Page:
This Spicy Szechuan Wontons recipe is bursting with so much flavor from the silky smooth wontons down to the spicy hot chili oil that’s infused with delicious aromatics. This recipe is a take on the wildly popular wonton street food that can be found in Sichuan.
It’s not surprise I love wontons and it’s absolutely no surprise I love spicy food. That’s why Szechuan or Sichuan dishes are my favorite kind of Chinese dishes. They don’t skimp on the heat and I’m here for it!
These Spicy Szechuan Wontons are the perfect combination of spicy and umami. The different textures also provide a great experience depending on how you cook the wontons!
Let’s break down this recipe to ensure you get the best Spicy Szechuan Wontons.
What you’ll need for the Spicy Szechuan Wontons:
- Wonton wrappers: I prefer the thinner wonton wrappers, but if you’re going to fry the wontons using this recipe, get thicker wonton wrappers. The thinner wrappers are sometimes labeled Hong Kong style while the thicker ones are labeled Shanghai or Northern style.
- Ground pork: if you don’t eat pork you can substitute with ground chicken but make sure it’s mixed with dark meat. When using ground pork, the fattier the better!
- Chicken broth & egg: this is a really wet batter and when thoroughly mixed, it will also become sticky. This is normal and is how you get the silky smooth texture when it’s cooked.
- The seasoning for these wontons are super simple because the spicy Szechuan sauce will help add so much flavor.
- If you haven’t made my hot chili oil yet, you can replace it with a spicy chili paste. But if you want the flavor of the Szechuan peppercorns, make my hot chili oil!
Helpful tips to get the best Spicy Szechuan Wontons:
- You can boil, steam, or fry the wontons. I prefer the wontons boiled for this recipe, but you do you. IF you are going to pan fry these wontons, use a thicker wonton wrapper to make the wontons. Depending on how you cook the wontons, the textures will be different from one another. Each great, but again, I prefer boiled wontons because they are super silky and soft.
- This recipe makes about 36-40 wontons, but the sauce is good for about 2-3 servings (12-18 wontons). You can freeze the wontons for later use. First freeze them in a single layer then once frozen you can store in a container. When you’re ready to cook the wontons just cook them straight from the freezer.
- When you are making the wontons, please do not overfill the wrappers. You want no more than 1 teaspoon of filling in each wonton. Overfilling can lead to them bursting when you cook them and it’ll turn into a mess. Less is more in this case!
- There are so many ways to fold the wontons but I like to keep it simple. There are so many tutorials on YouTube!
The spicy Szechuan sauce:
- Customize it to your liking. Make it as spicy as you want or less spicy.
- If your sauce is thick, you can thin it out by using a couple tablespoons of the water used to boil the wontons.
- Be sure you grab the chili flakes from the hot chili when making the sauce. It’ll add texture and some extra heat.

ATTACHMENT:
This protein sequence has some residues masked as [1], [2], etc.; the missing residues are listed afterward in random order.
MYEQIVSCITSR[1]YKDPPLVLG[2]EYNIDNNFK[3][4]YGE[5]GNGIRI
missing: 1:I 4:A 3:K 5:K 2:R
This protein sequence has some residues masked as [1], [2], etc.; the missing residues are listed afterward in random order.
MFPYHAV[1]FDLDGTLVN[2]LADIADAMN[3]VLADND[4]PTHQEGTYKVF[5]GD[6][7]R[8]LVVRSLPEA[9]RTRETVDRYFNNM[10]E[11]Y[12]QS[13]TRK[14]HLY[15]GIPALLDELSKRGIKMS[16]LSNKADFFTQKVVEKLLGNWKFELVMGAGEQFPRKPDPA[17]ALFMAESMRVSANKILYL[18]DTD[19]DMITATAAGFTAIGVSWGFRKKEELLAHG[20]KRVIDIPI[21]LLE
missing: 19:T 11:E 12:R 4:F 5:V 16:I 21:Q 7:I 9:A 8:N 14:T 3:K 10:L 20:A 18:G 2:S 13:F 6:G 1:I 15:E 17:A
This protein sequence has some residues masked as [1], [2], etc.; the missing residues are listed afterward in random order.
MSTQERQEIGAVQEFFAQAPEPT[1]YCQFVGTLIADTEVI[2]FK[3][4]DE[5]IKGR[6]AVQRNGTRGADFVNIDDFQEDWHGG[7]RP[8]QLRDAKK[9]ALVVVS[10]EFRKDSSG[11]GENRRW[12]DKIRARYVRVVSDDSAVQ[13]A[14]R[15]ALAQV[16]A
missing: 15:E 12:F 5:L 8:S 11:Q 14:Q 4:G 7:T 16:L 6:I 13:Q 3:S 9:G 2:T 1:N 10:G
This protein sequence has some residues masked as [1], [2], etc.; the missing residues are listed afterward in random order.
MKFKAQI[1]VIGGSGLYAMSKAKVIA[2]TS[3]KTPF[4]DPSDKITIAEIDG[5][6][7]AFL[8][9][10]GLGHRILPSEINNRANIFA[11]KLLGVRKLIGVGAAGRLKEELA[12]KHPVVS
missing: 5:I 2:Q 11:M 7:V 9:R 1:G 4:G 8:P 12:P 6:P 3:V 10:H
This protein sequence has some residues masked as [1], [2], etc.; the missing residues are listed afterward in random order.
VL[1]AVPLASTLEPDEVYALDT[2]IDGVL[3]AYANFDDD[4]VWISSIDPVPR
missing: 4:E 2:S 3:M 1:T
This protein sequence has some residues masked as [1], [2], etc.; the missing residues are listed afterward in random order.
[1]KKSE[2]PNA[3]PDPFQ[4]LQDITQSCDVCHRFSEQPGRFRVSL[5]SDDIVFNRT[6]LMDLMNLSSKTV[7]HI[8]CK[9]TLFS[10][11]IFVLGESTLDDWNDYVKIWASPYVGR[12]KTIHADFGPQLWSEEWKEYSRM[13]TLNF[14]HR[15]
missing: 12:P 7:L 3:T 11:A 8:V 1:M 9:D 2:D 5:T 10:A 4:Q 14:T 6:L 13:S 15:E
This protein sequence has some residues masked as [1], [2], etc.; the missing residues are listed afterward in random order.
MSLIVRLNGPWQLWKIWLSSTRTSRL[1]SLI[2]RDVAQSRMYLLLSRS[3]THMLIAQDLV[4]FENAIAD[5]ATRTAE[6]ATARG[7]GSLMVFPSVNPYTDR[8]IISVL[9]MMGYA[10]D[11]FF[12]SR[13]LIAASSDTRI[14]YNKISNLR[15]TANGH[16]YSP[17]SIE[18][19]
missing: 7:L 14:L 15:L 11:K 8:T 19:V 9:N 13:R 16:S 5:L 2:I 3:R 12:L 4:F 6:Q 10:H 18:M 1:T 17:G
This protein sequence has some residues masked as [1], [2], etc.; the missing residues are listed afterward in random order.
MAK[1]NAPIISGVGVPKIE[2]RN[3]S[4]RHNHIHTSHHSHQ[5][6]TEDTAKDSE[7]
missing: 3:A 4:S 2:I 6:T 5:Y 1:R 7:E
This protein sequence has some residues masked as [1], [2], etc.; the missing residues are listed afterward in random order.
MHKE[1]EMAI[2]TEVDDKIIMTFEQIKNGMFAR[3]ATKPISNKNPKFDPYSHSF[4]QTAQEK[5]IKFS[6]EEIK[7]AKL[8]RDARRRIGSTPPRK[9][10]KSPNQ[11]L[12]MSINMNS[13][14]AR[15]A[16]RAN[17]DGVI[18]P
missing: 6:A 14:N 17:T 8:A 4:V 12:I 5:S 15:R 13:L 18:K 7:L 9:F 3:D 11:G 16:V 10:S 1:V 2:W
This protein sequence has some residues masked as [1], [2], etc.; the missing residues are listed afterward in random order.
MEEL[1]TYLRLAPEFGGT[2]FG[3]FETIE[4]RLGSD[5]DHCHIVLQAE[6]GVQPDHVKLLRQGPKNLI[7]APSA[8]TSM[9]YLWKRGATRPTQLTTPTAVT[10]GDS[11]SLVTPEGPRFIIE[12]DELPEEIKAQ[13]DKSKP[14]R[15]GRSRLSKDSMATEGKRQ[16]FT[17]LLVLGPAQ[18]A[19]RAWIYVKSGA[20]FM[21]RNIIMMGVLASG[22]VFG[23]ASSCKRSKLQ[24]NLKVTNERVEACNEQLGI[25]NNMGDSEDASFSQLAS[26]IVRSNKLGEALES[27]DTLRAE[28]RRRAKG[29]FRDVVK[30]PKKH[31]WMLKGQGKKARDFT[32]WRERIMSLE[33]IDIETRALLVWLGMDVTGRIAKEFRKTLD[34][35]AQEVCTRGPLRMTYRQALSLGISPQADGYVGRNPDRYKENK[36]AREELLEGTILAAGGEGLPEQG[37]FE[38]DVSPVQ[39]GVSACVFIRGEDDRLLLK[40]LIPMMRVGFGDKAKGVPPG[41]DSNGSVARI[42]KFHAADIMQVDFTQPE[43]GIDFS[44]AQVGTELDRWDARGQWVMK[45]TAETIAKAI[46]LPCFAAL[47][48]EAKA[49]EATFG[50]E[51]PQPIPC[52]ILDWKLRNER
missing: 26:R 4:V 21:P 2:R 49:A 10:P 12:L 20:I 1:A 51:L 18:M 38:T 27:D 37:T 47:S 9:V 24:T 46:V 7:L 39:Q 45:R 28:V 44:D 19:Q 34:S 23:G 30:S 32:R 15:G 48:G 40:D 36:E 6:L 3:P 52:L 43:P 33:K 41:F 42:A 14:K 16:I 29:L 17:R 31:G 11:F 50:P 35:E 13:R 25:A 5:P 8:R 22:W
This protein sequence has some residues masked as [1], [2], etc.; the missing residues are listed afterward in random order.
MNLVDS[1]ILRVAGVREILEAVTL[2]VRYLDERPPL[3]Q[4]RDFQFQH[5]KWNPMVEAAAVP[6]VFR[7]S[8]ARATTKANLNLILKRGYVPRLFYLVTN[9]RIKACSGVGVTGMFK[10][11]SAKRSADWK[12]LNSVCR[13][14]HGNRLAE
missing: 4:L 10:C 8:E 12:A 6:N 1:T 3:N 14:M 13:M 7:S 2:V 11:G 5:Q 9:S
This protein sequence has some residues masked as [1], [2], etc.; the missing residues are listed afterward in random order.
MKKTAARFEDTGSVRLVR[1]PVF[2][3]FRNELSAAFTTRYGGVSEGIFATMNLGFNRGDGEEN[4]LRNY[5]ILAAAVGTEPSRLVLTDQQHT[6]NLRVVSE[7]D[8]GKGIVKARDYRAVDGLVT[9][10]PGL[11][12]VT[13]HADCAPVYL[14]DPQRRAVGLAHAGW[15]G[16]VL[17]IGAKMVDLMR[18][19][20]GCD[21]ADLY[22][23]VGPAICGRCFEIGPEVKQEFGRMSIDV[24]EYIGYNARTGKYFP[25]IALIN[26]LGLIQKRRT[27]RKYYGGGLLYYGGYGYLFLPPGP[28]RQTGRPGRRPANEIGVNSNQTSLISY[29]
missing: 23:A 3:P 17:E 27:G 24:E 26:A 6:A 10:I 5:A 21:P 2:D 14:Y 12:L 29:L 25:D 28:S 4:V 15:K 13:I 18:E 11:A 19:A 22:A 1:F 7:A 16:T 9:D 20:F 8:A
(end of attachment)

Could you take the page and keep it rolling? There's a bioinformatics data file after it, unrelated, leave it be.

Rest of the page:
- You can use either fried garlic or fresh grated garlic. I prefer the fried garlic because it adds a little crunch to the sauce. Again, different textures makes this dish even better.
If you make this recipe, please be sure to tag me on Instagram at @adashofdolly. I love seeing your recreations!
Spicy Szechuan Wontons
Spicy Szechuan Sauce
In a bowl, add the ground pork, egg, green onion, ground ginger, chicken broth, cornstarch. kosher salt, and ground white pepper.
Using chopsticks or a spoon, vigorously stir in the same direction until everything is well combined. The mix will be wet and sticky.
Take one of the wonton wrappers in your hand, place 1 teaspoon of the mixture in the middle, gently wet two of the edges with water, bring one corner to the opposite corner to form a triangle (or a half circle if using circle wonton wrappers). Seal the wonton making sure you press all the air bubbles out.
Next moisten the two bottom points of the wonton, make a little dent in the center of the wonton filling, and then bring together bottom points to form a sort of boat shape. Repeat until all of the mixture is used. You'll get around 36-40 wontons.
If not using wontons right away, place on a tray, freeze, and then transfer into a ziplock or container once frozen. When ready to use, just cook wontons straight from freezer.
Boil: bring a pot of water to a boil, add the wontons (making sure not to overcrowd), and cook for 5-7 minutes or until all the wontons are floating to the top. Occasionally stir the wontons so they don't stick to the bottom of the pot.
Steam: add wontons to a steamer and steam for 5-7 minutes or until cooked through.
Fry: ONLY pan fry if using thicker wonton sheets. This is a wetter batter so you don't want to run the risk of the wontons exploding. Heat 1-2 tablespoons of oil in a skillet over medium-high heat, add the wontons and fry for about 1-2 minutes or until the bottom is golden brown. Lower the heat to medium, add about ¼-½ cup of water to the skillet, cover, and cook for an additional 5-7 minutes or until the wontons are cooked through.
Serve the wontons with the spicy Szechuan sauce!
Spicy Szechuan Sauce
Mix all of the ingredients but the sesame seeds in a bowl. This sauce makes enough for two-three servings (12-18 dumplings).
Pour sauce over wontons when ready to use.
Use sesame seeds to garnish the dish.
*You want to get wonton wrappers that are on the thinner side (sometimes labeled as Hong Kong style). If you're going to fry the wontons, get thicker wontons (sometimes labeled as Shanghai or northern style).